How Smart Lockers Could Transform Pharmacies


posted on: November 4th, 2019

Neo Hutiri is the winner of the 2019 Africa Prize for Engineering Innovation. The South African engineer has designed a collection of ‘smart lockers’, managed by his company Pelebox. These aim to help combat the current strain on the public healthcare system, caused by a high number of patients and insufficient funding.


Hutiri was inspired to design his smart lockers when he was diagnosed with tuberculosis in 2014. He required a repeat prescription of medication. He found that when collecting these pills, he would often have to wait for up to three hours. This was partly because of staff shortages and large numbers of patients with chronic illnesses, such as HIV and AIDS, needing repeat prescriptions. About 70% of the prescriptions public health facilities deal with are repeat prescriptions.


Smart lockers are secure, electronic lockers that are connected to the internet. The idea is that patients can come to collect their prescriptions from the lockers when they become available. This means that healthcare resources can be focused elsewhere, and less time is wasted dispensing medication.


The patient will enrol in the collection program at their local healthcare centre. When the time comes for the medication to be collected, it is loaded into the smart locker. The system will send a text message to the patient, notifying them that their prescription is available. This text will also provide a one-use pin number. When the patient arrives at the smart lockers, they enter their phone number and pin number on the screen. The locker containing their prescription will open, and the patient can collect their medication.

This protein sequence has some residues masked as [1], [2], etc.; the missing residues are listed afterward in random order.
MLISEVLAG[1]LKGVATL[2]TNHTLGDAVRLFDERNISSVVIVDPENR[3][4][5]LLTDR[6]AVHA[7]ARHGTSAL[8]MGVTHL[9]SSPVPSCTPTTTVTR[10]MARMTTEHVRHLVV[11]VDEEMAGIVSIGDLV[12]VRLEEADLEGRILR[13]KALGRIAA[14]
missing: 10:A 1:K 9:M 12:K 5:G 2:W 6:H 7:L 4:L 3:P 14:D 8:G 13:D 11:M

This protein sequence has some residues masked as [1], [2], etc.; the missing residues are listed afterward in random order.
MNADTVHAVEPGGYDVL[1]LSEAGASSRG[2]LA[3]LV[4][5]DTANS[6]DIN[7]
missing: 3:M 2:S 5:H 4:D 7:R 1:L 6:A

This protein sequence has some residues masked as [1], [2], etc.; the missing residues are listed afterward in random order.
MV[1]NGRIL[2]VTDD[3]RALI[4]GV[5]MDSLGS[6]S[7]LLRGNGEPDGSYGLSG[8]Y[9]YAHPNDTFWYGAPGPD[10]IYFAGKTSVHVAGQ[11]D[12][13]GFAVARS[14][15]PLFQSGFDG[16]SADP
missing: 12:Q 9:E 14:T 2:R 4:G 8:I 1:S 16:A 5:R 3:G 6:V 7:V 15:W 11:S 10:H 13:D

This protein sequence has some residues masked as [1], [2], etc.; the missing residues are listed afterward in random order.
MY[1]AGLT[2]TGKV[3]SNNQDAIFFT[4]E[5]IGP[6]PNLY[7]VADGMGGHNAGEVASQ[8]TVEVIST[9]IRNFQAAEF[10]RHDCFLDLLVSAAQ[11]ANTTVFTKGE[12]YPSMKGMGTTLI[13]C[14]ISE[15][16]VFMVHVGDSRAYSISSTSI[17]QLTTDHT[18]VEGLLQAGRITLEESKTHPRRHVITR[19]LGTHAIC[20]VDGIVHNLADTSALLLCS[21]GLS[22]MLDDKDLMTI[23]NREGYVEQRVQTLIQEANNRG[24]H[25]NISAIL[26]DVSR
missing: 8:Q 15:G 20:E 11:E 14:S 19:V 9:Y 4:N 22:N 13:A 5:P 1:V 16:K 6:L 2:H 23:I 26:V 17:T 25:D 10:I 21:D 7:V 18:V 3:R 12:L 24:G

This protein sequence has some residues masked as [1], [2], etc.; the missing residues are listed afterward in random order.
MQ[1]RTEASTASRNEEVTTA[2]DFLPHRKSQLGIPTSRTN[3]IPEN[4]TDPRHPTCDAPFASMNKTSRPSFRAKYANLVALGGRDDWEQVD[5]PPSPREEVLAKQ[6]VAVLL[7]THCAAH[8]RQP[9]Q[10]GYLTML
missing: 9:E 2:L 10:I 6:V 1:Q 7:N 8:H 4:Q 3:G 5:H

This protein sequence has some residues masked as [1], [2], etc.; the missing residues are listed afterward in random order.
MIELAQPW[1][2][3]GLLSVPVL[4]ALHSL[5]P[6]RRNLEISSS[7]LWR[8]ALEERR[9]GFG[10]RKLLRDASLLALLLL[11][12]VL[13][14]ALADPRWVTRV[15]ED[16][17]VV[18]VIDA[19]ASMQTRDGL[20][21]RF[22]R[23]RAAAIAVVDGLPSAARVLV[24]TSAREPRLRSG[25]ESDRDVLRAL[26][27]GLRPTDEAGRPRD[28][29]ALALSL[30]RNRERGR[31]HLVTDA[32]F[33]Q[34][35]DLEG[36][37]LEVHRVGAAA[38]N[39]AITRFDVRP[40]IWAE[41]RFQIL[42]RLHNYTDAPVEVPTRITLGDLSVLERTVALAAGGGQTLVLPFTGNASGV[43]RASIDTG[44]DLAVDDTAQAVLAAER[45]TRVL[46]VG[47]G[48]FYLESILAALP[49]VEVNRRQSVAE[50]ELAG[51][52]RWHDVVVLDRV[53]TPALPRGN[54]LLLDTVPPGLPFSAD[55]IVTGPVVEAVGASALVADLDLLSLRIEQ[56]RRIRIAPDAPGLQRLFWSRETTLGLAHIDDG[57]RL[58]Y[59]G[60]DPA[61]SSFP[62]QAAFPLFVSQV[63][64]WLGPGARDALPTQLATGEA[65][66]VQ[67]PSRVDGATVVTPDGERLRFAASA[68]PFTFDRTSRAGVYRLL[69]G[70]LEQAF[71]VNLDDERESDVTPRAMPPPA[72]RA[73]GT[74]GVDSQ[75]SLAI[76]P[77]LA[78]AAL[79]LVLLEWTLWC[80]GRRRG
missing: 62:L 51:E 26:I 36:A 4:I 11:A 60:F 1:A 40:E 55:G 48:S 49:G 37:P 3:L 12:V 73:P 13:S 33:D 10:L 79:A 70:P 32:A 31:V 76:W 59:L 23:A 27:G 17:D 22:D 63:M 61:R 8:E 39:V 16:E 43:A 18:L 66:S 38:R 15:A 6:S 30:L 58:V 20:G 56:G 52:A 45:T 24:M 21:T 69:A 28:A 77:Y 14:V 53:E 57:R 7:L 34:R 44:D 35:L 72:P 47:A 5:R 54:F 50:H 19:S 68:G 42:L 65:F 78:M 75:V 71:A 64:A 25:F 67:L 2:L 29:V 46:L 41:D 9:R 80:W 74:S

Smart lockers could significantly reduce wait times at clinics. The Pelebox website claims the collection time could drop to as little as two minutes. Patients will have increased privacy, which for some people is important. These lockers could also ease the strain on healthcare system resources, as staff are no longer needed to hand out repeat prescriptions. This means they can focus their time on other important areas.


There are currently six smart locker units in operation in South Africa, and the company are building eight more. Hutiri aims to use the prize money to help improve the technology and expand his business. This way they can manufacture more smart lockers and provide more units to healthcare centres. He hopes his invention can help cut the amount of time patients spend managing chronic illnesses.

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